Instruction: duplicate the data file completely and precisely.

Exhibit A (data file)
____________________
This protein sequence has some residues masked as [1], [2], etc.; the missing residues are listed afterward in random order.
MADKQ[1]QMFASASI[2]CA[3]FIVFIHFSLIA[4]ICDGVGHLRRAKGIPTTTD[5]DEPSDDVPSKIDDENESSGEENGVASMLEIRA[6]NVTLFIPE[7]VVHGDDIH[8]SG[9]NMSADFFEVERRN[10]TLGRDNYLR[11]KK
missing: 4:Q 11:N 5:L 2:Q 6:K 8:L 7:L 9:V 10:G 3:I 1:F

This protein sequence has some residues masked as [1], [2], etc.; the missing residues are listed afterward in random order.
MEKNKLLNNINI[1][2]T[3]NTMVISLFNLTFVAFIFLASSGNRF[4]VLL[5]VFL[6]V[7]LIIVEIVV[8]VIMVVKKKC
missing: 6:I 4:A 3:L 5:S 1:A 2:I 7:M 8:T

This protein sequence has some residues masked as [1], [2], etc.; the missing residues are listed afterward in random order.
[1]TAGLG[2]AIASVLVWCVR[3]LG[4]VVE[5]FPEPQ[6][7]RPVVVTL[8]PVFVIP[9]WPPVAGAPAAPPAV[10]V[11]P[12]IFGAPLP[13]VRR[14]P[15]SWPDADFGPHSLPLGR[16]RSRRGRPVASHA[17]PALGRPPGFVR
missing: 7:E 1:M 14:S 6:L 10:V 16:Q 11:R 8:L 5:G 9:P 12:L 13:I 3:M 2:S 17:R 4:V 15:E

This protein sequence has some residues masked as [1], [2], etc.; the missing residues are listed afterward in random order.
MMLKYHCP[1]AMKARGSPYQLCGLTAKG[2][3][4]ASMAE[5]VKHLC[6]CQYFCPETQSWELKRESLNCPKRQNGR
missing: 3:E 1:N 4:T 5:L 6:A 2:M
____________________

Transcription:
This protein sequence has some residues masked as [1], [2], etc.; the missing residues are listed afterward in random order.
MADKQ[1]QMFASASI[2]CA[3]FIVFIHFSLIA[4]ICDGVGHLRRAKGIPTTTD[5]DEPSDDVPSKIDDENESSGEENGVASMLEIRA[6]NVTLFIPE[7]VVHGDDIH[8]SG[9]NMSADFFEVERRN[10]TLGRDNYLR[11]KK
missing: 4:Q 11:N 5:L 2:Q 6:K 8:L 7:L 9:V 10:G 3:I 1:F

This protein sequence has some residues masked as [1], [2], etc.; the missing residues are listed afterward in random order.
MEKNKLLNNINI[1][2]T[3]NTMVISLFNLTFVAFIFLASSGNRF[4]VLL[5]VFL[6]V[7]LIIVEIVV[8]VIMVVKKKC
missing: 6:I 4:A 3:L 5:S 1:A 2:I 7:M 8:T

This protein sequence has some residues masked as [1], [2], etc.; the missing residues are listed afterward in random order.
[1]TAGLG[2]AIASVLVWCVR[3]LG[4]VVE[5]FPEPQ[6][7]RPVVVTL[8]PVFVIP[9]WPPVAGAPAAPPAV[10]V[11]P[12]IFGAPLP[13]VRR[14]P[15]SWPDADFGPHSLPLGR[16]RSRRGRPVASHA[17]PALGRPPGFVR
missing: 7:E 1:M 14:S 6:L 10:V 16:Q 11:R 8:L 5:G 9:P 12:L 13:I 3:M 2:S 17:R 4:V 15:E

This protein sequence has some residues masked as [1], [2], etc.; the missing residues are listed afterward in random order.
MMLKYHCP[1]AMKARGSPYQLCGLTAKG[2][3][4]ASMAE[5]VKHLC[6]CQYFCPETQSWELKRESLNCPKRQNGR
missing: 3:E 1:N 4:T 5:L 6:A 2:M